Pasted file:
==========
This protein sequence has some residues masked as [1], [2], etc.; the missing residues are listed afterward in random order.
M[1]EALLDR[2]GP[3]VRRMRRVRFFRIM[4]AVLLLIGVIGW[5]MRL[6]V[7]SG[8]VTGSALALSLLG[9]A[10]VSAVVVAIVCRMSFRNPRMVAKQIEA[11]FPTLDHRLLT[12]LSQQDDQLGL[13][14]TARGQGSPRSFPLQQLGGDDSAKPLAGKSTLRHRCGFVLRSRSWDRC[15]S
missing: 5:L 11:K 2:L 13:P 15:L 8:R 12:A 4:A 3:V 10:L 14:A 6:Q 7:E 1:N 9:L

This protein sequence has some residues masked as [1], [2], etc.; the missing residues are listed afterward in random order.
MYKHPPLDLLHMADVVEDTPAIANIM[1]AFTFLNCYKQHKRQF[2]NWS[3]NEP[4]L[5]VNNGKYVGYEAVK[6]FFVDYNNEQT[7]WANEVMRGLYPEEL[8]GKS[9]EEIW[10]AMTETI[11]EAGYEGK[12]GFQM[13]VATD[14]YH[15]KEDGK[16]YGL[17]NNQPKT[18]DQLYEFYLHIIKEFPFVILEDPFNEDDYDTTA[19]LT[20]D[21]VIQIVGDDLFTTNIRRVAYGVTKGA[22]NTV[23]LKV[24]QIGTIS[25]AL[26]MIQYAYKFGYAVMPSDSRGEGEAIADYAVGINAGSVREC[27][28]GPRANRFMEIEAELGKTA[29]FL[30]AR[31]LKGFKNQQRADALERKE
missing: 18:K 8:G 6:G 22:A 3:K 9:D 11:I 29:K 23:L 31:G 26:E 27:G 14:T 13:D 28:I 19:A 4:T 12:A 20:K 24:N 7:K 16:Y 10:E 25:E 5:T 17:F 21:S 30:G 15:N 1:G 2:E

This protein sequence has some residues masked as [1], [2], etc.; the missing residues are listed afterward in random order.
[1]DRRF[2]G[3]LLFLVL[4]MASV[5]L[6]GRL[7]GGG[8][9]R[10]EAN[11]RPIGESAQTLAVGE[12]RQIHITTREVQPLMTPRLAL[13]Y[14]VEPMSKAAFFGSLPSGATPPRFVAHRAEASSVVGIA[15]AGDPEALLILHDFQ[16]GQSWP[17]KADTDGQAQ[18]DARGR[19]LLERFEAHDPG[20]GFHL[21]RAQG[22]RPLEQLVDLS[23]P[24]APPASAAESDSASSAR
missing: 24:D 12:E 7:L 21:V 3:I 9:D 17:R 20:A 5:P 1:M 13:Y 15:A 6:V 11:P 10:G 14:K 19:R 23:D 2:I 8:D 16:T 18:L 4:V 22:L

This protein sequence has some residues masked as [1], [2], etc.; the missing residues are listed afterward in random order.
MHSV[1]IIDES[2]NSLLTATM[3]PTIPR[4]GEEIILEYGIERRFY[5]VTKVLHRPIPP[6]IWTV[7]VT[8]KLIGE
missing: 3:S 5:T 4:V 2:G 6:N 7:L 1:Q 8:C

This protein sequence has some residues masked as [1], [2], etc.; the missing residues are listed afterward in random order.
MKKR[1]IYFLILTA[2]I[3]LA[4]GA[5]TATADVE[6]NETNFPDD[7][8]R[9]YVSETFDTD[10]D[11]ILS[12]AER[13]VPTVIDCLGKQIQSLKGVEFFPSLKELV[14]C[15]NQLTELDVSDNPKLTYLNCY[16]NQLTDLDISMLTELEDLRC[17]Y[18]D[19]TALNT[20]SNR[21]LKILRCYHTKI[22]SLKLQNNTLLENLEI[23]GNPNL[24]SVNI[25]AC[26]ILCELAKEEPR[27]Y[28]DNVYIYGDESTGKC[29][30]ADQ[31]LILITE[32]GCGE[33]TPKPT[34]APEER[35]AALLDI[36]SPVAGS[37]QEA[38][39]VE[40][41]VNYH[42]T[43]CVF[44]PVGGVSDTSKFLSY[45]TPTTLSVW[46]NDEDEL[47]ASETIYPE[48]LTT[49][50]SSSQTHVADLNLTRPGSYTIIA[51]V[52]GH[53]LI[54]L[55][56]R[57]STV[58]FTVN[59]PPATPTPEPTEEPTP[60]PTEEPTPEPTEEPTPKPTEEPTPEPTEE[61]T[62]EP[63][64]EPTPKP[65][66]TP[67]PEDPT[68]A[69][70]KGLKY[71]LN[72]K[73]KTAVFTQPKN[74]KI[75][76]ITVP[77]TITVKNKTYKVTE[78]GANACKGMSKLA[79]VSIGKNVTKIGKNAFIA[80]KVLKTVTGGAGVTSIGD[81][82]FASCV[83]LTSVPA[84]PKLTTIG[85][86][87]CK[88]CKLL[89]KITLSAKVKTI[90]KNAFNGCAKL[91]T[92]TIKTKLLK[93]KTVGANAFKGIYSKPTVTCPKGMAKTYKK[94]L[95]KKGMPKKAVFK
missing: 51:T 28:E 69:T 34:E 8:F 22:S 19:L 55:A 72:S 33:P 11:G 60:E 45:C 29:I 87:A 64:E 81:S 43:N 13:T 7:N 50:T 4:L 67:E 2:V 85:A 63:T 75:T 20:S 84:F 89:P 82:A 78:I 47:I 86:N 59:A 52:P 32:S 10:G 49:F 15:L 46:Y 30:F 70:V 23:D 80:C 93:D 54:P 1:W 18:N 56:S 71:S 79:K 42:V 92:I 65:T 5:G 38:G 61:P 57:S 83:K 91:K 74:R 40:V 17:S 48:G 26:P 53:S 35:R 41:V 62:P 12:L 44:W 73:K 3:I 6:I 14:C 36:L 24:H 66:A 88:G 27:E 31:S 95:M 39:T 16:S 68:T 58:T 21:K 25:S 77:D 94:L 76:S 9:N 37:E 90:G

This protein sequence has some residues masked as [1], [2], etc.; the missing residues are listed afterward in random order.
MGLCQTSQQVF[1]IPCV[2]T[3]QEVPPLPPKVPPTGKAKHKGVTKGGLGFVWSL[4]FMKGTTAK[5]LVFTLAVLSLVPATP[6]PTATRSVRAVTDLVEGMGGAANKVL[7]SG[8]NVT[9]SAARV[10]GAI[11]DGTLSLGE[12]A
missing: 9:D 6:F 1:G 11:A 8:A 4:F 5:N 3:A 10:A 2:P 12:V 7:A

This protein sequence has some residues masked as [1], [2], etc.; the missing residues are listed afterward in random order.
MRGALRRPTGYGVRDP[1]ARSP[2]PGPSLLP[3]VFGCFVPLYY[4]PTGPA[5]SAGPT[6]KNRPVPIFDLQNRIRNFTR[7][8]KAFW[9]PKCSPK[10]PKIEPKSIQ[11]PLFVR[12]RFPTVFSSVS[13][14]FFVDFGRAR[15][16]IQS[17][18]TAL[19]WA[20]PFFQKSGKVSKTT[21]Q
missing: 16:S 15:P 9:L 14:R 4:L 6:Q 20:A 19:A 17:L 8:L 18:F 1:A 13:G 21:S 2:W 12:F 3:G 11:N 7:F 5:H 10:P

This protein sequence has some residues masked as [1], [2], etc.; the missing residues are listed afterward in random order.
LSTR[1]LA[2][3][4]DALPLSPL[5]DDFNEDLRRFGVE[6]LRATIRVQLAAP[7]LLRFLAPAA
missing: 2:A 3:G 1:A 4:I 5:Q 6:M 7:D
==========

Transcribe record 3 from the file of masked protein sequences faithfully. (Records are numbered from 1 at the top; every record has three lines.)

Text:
This protein sequence has some residues masked as [1], [2], etc.; the missing residues are listed afterward in random order.
[1]DRRF[2]G[3]LLFLVL[4]MASV[5]L[6]GRL[7]GGG[8][9]R[10]EAN[11]RPIGESAQTLAVGE[12]RQIHITTREVQPLMTPRLAL[13]Y[14]VEPMSKAAFFGSLPSGATPPRFVAHRAEASSVVGIA[15]AGDPEALLILHDFQ[16]GQSWP[17]KADTDGQAQ[18]DARGR[19]LLERFEAHDPG[20]GFHL[21]RAQG[22]RPLEQLVDLS[23]P[24]APPASAAESDSASSAR
missing: 24:D 12:E 7:L 21:V 3:I 9:D 17:R 20:A 5:P 1:M 13:Y 15:A 6:V 11:P 10:G 14:K 19:R 23:D 2:I 8:D 16:T 18:L 4:V 22:L